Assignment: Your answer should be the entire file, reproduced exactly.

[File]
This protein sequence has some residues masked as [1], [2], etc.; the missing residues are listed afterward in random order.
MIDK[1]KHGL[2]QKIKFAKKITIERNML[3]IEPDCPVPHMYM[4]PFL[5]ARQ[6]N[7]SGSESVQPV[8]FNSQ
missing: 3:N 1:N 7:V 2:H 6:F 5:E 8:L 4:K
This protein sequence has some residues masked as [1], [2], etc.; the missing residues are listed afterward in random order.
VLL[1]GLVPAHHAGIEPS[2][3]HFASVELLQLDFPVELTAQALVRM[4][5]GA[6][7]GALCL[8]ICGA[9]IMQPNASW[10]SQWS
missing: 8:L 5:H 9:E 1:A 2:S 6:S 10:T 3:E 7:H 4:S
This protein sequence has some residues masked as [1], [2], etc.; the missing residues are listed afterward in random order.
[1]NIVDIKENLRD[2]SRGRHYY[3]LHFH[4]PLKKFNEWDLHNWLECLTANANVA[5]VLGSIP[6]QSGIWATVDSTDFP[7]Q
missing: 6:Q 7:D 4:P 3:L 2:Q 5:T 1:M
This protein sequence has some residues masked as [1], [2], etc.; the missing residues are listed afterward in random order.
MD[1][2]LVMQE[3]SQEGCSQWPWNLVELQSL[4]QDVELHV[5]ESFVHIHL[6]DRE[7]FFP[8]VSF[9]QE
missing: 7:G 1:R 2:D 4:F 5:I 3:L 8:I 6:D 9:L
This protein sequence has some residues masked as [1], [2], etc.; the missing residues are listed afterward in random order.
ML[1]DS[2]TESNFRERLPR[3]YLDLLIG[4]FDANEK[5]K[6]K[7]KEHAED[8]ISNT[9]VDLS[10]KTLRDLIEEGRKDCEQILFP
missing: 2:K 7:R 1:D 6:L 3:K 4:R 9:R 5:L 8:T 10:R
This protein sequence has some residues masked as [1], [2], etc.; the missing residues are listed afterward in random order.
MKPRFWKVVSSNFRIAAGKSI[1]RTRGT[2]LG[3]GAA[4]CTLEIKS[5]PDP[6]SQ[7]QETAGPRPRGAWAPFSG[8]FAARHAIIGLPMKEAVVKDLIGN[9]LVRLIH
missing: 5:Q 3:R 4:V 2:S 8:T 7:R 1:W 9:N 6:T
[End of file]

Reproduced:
This protein sequence has some residues masked as [1], [2], etc.; the missing residues are listed afterward in random order.
MIDK[1]KHGL[2]QKIKFAKKITIERNML[3]IEPDCPVPHMYM[4]PFL[5]ARQ[6]N[7]SGSESVQPV[8]FNSQ
missing: 3:N 1:N 7:V 2:H 6:F 5:E 8:L 4:K
This protein sequence has some residues masked as [1], [2], etc.; the missing residues are listed afterward in random order.
VLL[1]GLVPAHHAGIEPS[2][3]HFASVELLQLDFPVELTAQALVRM[4][5]GA[6][7]GALCL[8]ICGA[9]IMQPNASW[10]SQWS
missing: 8:L 5:H 9:E 1:A 2:S 6:S 10:T 3:E 7:H 4:S
This protein sequence has some residues masked as [1], [2], etc.; the missing residues are listed afterward in random order.
[1]NIVDIKENLRD[2]SRGRHYY[3]LHFH[4]PLKKFNEWDLHNWLECLTANANVA[5]VLGSIP[6]QSGIWATVDSTDFP[7]Q
missing: 6:Q 7:D 4:P 3:L 2:Q 5:T 1:M
This protein sequence has some residues masked as [1], [2], etc.; the missing residues are listed afterward in random order.
MD[1][2]LVMQE[3]SQEGCSQWPWNLVELQSL[4]QDVELHV[5]ESFVHIHL[6]DRE[7]FFP[8]VSF[9]QE
missing: 7:G 1:R 2:D 4:F 5:I 3:L 8:I 6:D 9:L
This protein sequence has some residues masked as [1], [2], etc.; the missing residues are listed afterward in random order.
ML[1]DS[2]TESNFRERLPR[3]YLDLLIG[4]FDANEK[5]K[6]K[7]KEHAED[8]ISNT[9]VDLS[10]KTLRDLIEEGRKDCEQILFP
missing: 2:K 7:R 1:D 6:L 3:K 4:R 9:R 5:L 8:T 10:R
This protein sequence has some residues masked as [1], [2], etc.; the missing residues are listed afterward in random order.
MKPRFWKVVSSNFRIAAGKSI[1]RTRGT[2]LG[3]GAA[4]CTLEIKS[5]PDP[6]SQ[7]QETAGPRPRGAWAPFSG[8]FAARHAIIGLPMKEAVVKDLIGN[9]LVRLIH
missing: 5:Q 3:R 4:V 2:S 8:T 7:R 1:W 9:N 6:T